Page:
Thiessen: What Democrats can learn from Emmanuel Macron
WASHINGTON – Emmanuel Macron and President Trump don't agree on much. Macron is a globalist; Trump is a nationalist. Macron is a free-trader; Trump just imposed protectionist tariffs on steel and aluminum. Macron wants the United States to remain in Syria; Trump wants to get out. Macron wants to preserve the Iran nuclear deal; Trump wants to scrap it. Macron wants the United States to rejoin the Paris climate deal; Trump withdrew from the accord.
And yet there they were, the French and American presidents air-kissing on the White House portico, clasping hands at the podium of a joint news conference, clutching arms as they walked down the colonnade and clinked glasses at the first state dinner of the Trump presidency. "He is perfect," Trump declared of Macron (after brushing what he said was dandruff off of the French leader's suit). The displays of amity have left Washington and Paris agog at le bromance.
How can two men so diametrically opposed get along so well? Simple. Macron holds his ground on issues that matter to him, but he treats the President of the United States with respect – and has found his respect reciprocated.
Democrats in Washington should try it.
In a toast at the state dinner, Macron explained his approach this way: "We both know that none of us easily changes our minds, but we will work together, and we have this ability to listen to one another." Wouldn't it be refreshing to hear Senate Minority Leader Charles E. Schumer, D-N.Y., or House Minority Leader Nancy Pelosi, D-Calif., say the same? At the end of his visit, Macron was asked how he could have such a warm relationship with Trump while disagreeing with him on so many issues. "It's the same thing in all families," he said. "Let's share the disagreements ... To just say 'I disagree and I don't want to speak with you' [is] ridiculous."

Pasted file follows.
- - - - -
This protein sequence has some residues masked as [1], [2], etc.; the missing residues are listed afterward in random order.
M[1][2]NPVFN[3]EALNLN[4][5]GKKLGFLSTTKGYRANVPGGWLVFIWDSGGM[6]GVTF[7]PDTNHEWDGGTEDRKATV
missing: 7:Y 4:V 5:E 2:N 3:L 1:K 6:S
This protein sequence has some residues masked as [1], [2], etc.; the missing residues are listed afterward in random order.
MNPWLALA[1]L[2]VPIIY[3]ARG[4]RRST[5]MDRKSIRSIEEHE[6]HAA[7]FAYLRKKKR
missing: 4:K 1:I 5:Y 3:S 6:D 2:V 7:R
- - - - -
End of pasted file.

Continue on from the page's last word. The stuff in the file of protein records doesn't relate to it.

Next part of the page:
Yes, it is.
After Macron delivered an address to Congress in which he warned against the dangers of "isolationism, withdrawal and nationalism," many suggested that his speech was a "rebuke" to Trump. No, it wasn't. Macron didn't rebuke the president; he expressed respectful disagreement on a host of issues. Too many in Washington can no longer tell the difference.
Instead of simply applauding Macron's words, perhaps Democrats ought to emulate Macron's actions. Today, the Democratic Party is no longer the opposition; it is the self-proclaimed "resistance" that considers its job to stop Trump from doing or accomplishing anything. Even in areas where both parties traditionally cooperate, such as the approval of qualified nominees, Trump's candidates face near unified Democratic opposition.
While cooperation on difficult issues such as tax cuts or Obamacare may be a bridge too far, Democrats are so blinded by their contempt for Trump that they cannot bring themselves to work with him on issues where they profess to agree, such as infrastructure or extending protections under the Deferred Action for Childhood Arrivals program. These failures hurt the millions of ordinary people who depend on leaders in Washington to work together for the good of the country.
Macron's visit has shown that it does not have to be this way; people can vigorously disagree and still find ways to work together. We have no way of knowing what, deep down, Macron really thinks of Trump. Perhaps the warmth between them is genuine – modeled, as Macron suggested in his address to Congress, on how Lafayette and Washington "forged a tight relationship fueled by respect and affection." Or perhaps Macron has chosen to behave with respect and decency for the good of France and the world, because he knows the stakes are too high to do otherwise.
Democrats might want to do the same. Here at home, there is no shortage of critical challenges Republicans and Democrats need to address – and the stakes are also too high to indulge feelings of contempt.
Perhaps it's too much to expect a Trump-Schumer bromance, or Trump-Pelosi air kisses. But Macron's visit should provide a lesson for Democrats: It's amazing what you can accomplish when you treat the president of the United States with the respect and dignity his office deserves. To which I can only say: Vive la France!